Monday, March 28, 2016

Downtown Memphis, Tennessee / Memphis Public Promenade

It is too often forgotten that the founders of Memphis gave the community an easement for public use to a large tract of land known as the Public Promenade. The area includes what is now the whole waterfront between Beale and the A.W. Willis Bridge, including the west side of Front Street. The Promenade has been obscured in lawsuits over use and ownership for decades, including a 1955 Tennessee Supreme Court definition of air rights when parking garages were to be built on the river front. Today, The Riverfront Development Commission is under contract by the City of Memphis to oversee and protect the City’s interest for part of the City’s riverfront, but not all of the original public easement of the Promenade.

Downtown Memphis, Tennessee is the central business district of Memphis, Tennessee and is located along the Mississippi River between Interstate 40 to the north, Interstate 55 to the south and I-240 to the east, where it abuts Midtown Memphis.
Confederate Park Front St.
It is home to the Memphis Redbirds, the AAA affiliate of the St. Louis Cardinals, and the Memphis Grizzlies NBA team.


Downtown is the oldest part of the city and includes the riverfront and the bluffs overlooking the Mississippi river. The founders of Memphis dedicated the riverfront to the public "now and forever" as long as the public use continued. The land overlooking the riverfront was originally planned to become a "public promenade" to be called Mississippi Row. The upper riverfront became the site of the river landing where steamboats were loaded with cotton and other goods in the 19th and early 20th centuries. Between 1844 and 1886 the river landing was paved with limestone and granite cobblestones brought in from the upper Midwest. This created what is today the largest intact Mississippi River landing still in existence, and is listed on the National Register of Historic Places.[1] The explosion of the steamboat Sultana in 1865 near Memphis was one of the worst marine disasters in history.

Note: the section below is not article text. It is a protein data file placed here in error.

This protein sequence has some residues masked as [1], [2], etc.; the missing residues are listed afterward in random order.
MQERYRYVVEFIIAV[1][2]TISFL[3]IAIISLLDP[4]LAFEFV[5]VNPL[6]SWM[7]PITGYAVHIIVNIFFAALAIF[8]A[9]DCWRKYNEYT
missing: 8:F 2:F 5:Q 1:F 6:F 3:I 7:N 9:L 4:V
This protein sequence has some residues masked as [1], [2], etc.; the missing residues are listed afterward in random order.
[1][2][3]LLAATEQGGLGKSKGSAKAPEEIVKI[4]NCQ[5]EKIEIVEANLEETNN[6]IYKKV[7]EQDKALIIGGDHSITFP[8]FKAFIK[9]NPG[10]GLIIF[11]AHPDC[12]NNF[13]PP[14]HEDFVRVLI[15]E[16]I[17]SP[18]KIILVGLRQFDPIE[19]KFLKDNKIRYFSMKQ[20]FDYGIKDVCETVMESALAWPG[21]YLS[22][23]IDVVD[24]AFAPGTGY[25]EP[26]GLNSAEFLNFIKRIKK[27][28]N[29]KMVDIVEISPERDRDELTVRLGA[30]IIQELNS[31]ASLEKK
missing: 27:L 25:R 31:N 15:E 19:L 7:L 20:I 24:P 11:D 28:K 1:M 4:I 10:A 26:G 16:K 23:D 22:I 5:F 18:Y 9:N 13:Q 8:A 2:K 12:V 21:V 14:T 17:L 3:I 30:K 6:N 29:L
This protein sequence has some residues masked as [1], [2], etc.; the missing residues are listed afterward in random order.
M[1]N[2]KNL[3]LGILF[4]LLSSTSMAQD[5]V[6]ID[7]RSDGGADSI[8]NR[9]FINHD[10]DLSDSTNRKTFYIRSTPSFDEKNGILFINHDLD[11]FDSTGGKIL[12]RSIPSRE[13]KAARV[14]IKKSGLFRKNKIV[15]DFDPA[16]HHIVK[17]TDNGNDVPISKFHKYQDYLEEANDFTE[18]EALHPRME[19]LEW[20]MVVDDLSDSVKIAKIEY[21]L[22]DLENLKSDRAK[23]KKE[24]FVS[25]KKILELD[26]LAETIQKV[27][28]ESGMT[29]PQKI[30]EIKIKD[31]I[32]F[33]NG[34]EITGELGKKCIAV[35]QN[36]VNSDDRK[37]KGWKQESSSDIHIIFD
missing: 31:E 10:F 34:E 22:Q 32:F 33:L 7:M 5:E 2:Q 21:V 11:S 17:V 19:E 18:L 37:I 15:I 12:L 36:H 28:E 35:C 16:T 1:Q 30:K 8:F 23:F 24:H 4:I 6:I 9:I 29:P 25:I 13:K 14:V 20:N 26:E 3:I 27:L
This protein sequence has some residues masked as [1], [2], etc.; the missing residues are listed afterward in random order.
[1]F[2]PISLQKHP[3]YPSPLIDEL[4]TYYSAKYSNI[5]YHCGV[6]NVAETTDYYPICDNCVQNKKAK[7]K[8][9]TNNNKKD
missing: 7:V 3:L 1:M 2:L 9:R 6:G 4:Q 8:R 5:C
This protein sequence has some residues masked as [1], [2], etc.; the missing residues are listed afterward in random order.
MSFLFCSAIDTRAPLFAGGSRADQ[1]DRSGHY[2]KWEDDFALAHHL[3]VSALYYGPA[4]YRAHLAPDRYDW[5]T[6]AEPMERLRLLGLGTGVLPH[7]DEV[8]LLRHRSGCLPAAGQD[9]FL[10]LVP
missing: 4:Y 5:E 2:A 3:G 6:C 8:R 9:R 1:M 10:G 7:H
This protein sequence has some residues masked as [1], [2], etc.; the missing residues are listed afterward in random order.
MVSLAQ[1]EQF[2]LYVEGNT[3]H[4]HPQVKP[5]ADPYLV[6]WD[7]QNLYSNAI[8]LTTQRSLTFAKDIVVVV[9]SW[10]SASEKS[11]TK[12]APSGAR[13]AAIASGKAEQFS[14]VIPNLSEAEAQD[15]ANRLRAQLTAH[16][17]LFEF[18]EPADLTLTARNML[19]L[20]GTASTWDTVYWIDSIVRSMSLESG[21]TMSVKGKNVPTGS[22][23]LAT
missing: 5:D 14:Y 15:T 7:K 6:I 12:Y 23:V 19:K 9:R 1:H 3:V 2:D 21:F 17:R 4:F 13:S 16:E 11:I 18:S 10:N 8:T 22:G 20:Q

The Memphis river landing (1906)
There are several historic residences downtown, particularly in the Victorian Village neighborhood. Other historic homes include the Hunt-Phelan House (1830), the Magevney House (ca. 1835) and the Burkle Estate (1849). The Burkle home and the Hunt Phelan House (533 Beale Street) were reputed to have been part of the underground railroad by which escaped slaves made their way to freedom prior to the Civil War.
Memphis Queen
Downtown Airport: 
In 1959, the Memphis Downtown Airport was opened on Mud Island, which at that time was called City Island. The one-runway airport could be reached by a pontoon-boat ferry and was used mostly by businessmen and shoppers. The Downtown Airport was closed in 1970. It was replaced in the 1990's by the new urbanist Harbor Town development.
Jefferson Davis Park
The Downtown Memphis skyline contains the tallest buildings in the city. The tallest building in Memphis, 100 North Main, is located at the heart of downtown along Main Street at Adams Ave and rises to 430 ft (131m). Some notable and/or historic downtown buildings are:
Downtown Memphis consists of 8.4 million square feet (780,000 square meters) of office space, around 1 million square feet (93,000 square meters) of retail space, 3,456 hotel rooms, and 13,400 housing units.
Tom Lee Park
The administrative core of Memphis and Shelby County is also located in Downtown Memphis. These include the Memphis City Hall, and the Federal Building, located on North Main Street, in the Civic Center Plaza (corner of Main Street and Washington). Downtown Memphis also contains the Memphis branch of the Federal Reserve Bank of St. Louis.
Downtown Core
Beale Street Landing
Downtown Core is the heart of the central business district and includes the majority of office space, retail, entertainment and dining spaces. It is a popular regional destination for entertainment, dining, and tourism and includes attractions such as Beale Street, FedExForum, AutoZone Park, and the Peabody Hotel.
Harahan Bridge from Martyrs Park
Districts And Neighborhoods
Memphis Riverfront:

Downtown Memphis is located on the banks of the Mississippi River. The Memphis Riverfront stretches from the Meeman-Shelby Forest State Park in the north, to T. O. Fuller State Park in the south.
The River Walk is a park system along the Mississippi River that connects the Mississippi River Greenbelt Park in the north, to Tom Lee Park in the south.
Mississippi River Greenbelt Park
Points of interest along the riverfront


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